noun, plural me·du·sas, me·du·sae [muh–doo-see, -zee, –dyoo-] /məˈdu si, -zi, -ˈdyu-/. Zoology.
- a saucer-shaped or dome-shaped, free-swimming jellyfish or hydra.
- Greek myth a mortal woman who was transformed by Athena into one of the three Gorgons. Her appearance was so hideous that those who looked directly at her were turned to stone. Perseus eventually slew herSee also Pegasus 1
noun plural -sas or -sae (-ziː)
- another name for jellyfish (def. 1), jellyfish (def. 2)
- Also called: medusoid, medusan one of the two forms in which a coelenterate exists. It has a jelly-like umbrella-shaped body, is free swimming, and produces gametesCompare polyp
n.“jellyfish,” 1758, as genus name, from the name of one of the three Gorgons with snakes for hair, whose glance turned to stone him who looked upon it (attested in English from late 14c.). Her name is from Greek Medousa, literally “guardian,” fem. present participle of the verb medein “to protect, rule over” (see Medea). The zoological name was chosen by Linnæus, suggested by the creature’s long tentacles. Related: Medusoid. Plural medusas medusae (mĭ-dōō′sē)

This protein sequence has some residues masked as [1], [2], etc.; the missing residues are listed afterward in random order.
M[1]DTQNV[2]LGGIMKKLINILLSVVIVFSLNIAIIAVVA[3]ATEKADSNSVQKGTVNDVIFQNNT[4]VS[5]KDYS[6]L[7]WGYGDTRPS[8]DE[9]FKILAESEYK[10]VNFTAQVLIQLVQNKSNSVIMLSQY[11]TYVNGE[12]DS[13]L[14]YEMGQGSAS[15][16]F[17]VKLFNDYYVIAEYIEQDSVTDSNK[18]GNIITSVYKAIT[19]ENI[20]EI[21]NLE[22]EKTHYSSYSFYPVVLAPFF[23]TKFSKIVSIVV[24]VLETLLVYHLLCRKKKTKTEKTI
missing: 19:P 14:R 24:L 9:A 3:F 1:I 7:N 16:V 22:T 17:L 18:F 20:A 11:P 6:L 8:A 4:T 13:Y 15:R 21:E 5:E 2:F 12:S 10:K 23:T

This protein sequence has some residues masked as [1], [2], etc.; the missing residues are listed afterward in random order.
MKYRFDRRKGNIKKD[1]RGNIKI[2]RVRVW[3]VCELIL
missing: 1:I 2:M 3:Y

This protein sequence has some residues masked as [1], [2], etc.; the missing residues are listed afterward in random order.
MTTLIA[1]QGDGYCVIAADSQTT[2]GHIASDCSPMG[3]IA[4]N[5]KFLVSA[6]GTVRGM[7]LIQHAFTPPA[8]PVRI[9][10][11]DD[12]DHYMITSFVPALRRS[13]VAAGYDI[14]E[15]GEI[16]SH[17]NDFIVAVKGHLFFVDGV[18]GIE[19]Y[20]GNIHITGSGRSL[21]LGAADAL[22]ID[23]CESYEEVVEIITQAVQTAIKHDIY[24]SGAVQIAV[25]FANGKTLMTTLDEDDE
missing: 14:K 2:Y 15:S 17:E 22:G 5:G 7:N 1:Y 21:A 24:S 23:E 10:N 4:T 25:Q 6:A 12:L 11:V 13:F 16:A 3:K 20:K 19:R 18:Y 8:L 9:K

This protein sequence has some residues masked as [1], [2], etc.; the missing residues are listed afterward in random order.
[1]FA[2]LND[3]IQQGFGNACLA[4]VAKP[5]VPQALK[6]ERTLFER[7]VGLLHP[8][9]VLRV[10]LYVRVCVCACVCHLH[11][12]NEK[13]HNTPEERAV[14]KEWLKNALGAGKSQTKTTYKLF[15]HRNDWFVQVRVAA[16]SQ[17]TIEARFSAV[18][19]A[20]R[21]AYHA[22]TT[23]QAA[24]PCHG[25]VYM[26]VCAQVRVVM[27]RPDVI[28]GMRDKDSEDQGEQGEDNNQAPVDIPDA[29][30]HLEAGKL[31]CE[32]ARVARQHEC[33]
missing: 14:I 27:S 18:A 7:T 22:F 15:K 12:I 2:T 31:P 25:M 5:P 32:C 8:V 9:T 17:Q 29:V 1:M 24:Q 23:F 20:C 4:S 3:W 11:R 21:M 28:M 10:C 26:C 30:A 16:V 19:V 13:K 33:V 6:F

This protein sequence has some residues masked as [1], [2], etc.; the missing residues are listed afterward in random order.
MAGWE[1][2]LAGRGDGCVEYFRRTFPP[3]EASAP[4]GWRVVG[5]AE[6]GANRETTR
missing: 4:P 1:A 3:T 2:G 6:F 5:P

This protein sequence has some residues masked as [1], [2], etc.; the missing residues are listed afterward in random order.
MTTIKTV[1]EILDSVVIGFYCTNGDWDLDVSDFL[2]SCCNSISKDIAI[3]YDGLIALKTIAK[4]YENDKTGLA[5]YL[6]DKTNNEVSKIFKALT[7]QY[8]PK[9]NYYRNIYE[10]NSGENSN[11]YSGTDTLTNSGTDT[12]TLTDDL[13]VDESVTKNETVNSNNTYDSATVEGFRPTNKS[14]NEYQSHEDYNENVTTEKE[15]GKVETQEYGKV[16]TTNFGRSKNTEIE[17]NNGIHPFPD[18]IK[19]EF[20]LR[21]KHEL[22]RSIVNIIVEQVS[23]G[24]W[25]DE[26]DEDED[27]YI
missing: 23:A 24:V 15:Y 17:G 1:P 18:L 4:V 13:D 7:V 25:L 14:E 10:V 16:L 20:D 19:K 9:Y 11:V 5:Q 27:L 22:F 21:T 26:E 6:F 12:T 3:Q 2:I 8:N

- A cnidarian in its free-swimming stage. Medusas are bell-shaped, with tentacles hanging down around a central mouth. Jellyfish are medusas, while corals and sea anemones lack a medusa stage and exist only as polyps. Compare polyp.
The best known of the monster Gorgons of classical mythology; people who looked at her would turn to stone. A hero, Perseus, was able to kill Medusa, aiming his sword by looking at her reflection in a highly polished shield.